- This will be a “homework” group so pages must be submitted in advance. Only the first five submissions sent to me will be accepted. The next five will be addressed the next month.
- Details about submissions and where to send them will be discussed at the HSW meeting in January. Information covering critiquing will also be discussed.
After the meeting, full details about the process will be published on the HSW web site, www.highsierrawriters.org
It’s a New Year – Time to Renew!
That’s right. As we move into a new year and a new decade, it’s time to recommit to your goals as a writer. If HSW is helping you and you feel it’s valuable, then become a member by renewing your membership or joining the group. We believe that if you’ve come to three meetings and you think it’s giving your value, inspiration, insight, and help, then $25 is a small price to pay to be a part of the group and enjoy the benefits.
To everyone who has already renewed, thank you! To everyone else, it’s time to get on board.
We have several speakers and workshops lined up for 2020. Your membership gives you first access to these, Some are free, while others have a fee attached and the member fee is always lower than the one for people who are not members.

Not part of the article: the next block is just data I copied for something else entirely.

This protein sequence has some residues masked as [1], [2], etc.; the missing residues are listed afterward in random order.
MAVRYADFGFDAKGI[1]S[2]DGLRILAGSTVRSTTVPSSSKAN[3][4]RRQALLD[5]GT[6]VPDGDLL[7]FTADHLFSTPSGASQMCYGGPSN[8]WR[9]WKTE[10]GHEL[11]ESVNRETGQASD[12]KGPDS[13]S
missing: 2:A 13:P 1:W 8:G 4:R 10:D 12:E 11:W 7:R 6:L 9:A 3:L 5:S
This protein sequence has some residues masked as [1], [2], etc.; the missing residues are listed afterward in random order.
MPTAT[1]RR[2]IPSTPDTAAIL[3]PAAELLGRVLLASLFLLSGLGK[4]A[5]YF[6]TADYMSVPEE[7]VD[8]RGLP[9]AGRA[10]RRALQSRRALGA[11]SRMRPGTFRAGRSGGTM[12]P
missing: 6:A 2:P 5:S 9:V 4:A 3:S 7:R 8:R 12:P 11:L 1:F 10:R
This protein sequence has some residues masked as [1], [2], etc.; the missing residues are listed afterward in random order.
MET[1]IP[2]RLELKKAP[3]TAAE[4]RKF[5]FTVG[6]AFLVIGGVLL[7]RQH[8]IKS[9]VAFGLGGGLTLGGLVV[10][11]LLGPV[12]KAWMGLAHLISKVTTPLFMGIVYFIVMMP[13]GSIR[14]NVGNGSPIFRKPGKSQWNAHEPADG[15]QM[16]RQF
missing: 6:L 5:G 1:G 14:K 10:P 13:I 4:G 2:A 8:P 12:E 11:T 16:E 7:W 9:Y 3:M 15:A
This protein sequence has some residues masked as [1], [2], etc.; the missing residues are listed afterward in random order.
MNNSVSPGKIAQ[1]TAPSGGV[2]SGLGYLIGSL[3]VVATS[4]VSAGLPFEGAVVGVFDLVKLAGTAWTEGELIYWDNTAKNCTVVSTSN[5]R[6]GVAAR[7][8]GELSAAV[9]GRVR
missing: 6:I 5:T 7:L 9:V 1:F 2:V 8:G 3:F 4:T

Other events, writing competitions, and our critique groups are member benefits. Renew or join now to get the full benefit of membership. Go to http://highsierrawriters.org/dues_payments/ to pay with PayPal or you can mail a check, payable to High Sierra Writers, to the HSW mailbox at:
High Sierra Writers
PO Box 12241
Reno, NV 89510
You can also give a check or cash to Rene at the next HSW meeting.
HOW LONG IS A CHAPTER?
Some might say it’s as long as it needs to be. But that might not always be true. Is it one scene? Two scenes? More than that.
The reality is that chapters vary quite a bit depending on genre, content, and writer’s preference. Some writers make every chapter around 2500 words, some go for 3700 to 4500, while I’ve seen some as short as 1250 or less. Sometimes, you have a good instinct at where to end your chapter, even if it is in the middle of a scene. Other times, the defining point may not be as clear, and your chapter continues when it should have stopped.
The key part is to make sure your chapter has one or more beginnings, middles, and ends, just like the scene does. And a hook… You want something at the end of every chapter to pull the reader to the next one.
I just happened to run across this article from Book Baby, talking about chapters. If you want a little more insight about them, go to this link. http://preview.alturl.com/hgyd3
Plotting Group Resumes on January 31st
After taking the holiday off, we will fire up the plot assistance think tank again on January 31st at the IHOP on South Virginia in the Win-Co shopping center. We’ll start at 6:30 pm and go to about 9 pm. If you have some writing problem of any sort that you want to talk through with other HSW writers, then bring your problem and join us. If you just want to offer suggestions, then come along also. Even if we don’t have any troubleshooting to do, we can usually find something to discuss. If nothing else, have a piece of pie and coffee. Look for Rene, who is usually in the back room on the right hand side as you come in.